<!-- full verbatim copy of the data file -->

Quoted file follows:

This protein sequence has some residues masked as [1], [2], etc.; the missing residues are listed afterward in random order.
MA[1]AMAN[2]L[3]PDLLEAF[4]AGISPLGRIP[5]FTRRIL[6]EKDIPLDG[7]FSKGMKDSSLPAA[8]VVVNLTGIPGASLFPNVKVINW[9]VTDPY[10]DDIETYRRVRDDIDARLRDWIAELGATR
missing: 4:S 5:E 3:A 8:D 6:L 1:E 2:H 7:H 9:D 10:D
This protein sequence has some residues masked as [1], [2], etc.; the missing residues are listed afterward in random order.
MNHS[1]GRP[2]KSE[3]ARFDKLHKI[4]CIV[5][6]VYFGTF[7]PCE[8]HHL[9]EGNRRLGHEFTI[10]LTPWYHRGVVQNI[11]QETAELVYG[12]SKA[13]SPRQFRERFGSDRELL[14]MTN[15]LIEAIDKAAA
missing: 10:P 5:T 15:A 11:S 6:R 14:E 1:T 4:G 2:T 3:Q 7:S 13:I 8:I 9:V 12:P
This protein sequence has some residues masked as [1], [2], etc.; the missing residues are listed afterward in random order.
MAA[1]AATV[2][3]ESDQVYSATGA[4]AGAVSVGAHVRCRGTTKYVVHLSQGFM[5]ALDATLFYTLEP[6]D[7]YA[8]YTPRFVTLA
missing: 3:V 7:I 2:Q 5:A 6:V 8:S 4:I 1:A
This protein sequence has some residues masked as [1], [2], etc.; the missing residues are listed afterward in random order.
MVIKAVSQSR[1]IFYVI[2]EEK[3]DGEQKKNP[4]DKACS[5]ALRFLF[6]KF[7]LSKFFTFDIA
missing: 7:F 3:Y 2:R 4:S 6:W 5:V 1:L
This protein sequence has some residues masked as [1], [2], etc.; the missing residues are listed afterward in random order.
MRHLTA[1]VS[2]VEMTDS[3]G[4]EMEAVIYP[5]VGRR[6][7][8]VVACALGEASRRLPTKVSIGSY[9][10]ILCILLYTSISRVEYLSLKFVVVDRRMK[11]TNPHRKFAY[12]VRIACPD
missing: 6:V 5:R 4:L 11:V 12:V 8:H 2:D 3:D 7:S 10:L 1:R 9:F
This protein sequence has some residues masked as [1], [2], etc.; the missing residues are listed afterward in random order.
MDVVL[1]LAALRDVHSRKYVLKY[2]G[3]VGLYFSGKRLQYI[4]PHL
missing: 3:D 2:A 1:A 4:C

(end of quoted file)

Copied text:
This protein sequence has some residues masked as [1], [2], etc.; the missing residues are listed afterward in random order.
MA[1]AMAN[2]L[3]PDLLEAF[4]AGISPLGRIP[5]FTRRIL[6]EKDIPLDG[7]FSKGMKDSSLPAA[8]VVVNLTGIPGASLFPNVKVINW[9]VTDPY[10]DDIETYRRVRDDIDARLRDWIAELGATR
missing: 4:S 5:E 3:A 8:D 6:L 1:E 2:H 7:H 9:D 10:D
This protein sequence has some residues masked as [1], [2], etc.; the missing residues are listed afterward in random order.
MNHS[1]GRP[2]KSE[3]ARFDKLHKI[4]CIV[5][6]VYFGTF[7]PCE[8]HHL[9]EGNRRLGHEFTI[10]LTPWYHRGVVQNI[11]QETAELVYG[12]SKA[13]SPRQFRERFGSDRELL[14]MTN[15]LIEAIDKAAA
missing: 10:P 5:T 15:A 11:S 6:R 14:E 1:T 4:G 2:T 3:Q 7:S 13:I 8:I 9:V 12:P
This protein sequence has some residues masked as [1], [2], etc.; the missing residues are listed afterward in random order.
MAA[1]AATV[2][3]ESDQVYSATGA[4]AGAVSVGAHVRCRGTTKYVVHLSQGFM[5]ALDATLFYTLEP[6]D[7]YA[8]YTPRFVTLA
missing: 3:V 7:I 2:Q 5:A 6:V 8:S 4:I 1:A
This protein sequence has some residues masked as [1], [2], etc.; the missing residues are listed afterward in random order.
MVIKAVSQSR[1]IFYVI[2]EEK[3]DGEQKKNP[4]DKACS[5]ALRFLF[6]KF[7]LSKFFTFDIA
missing: 7:F 3:Y 2:R 4:S 6:W 5:V 1:L
This protein sequence has some residues masked as [1], [2], etc.; the missing residues are listed afterward in random order.
MRHLTA[1]VS[2]VEMTDS[3]G[4]EMEAVIYP[5]VGRR[6][7][8]VVACALGEASRRLPTKVSIGSY[9][10]ILCILLYTSISRVEYLSLKFVVVDRRMK[11]TNPHRKFAY[12]VRIACPD
missing: 6:V 5:R 4:L 11:V 12:V 8:H 2:D 3:D 7:S 10:L 1:R 9:F
This protein sequence has some residues masked as [1], [2], etc.; the missing residues are listed afterward in random order.
MDVVL[1]LAALRDVHSRKYVLKY[2]G[3]VGLYFSGKRLQYI[4]PHL
missing: 3:D 2:A 1:A 4:C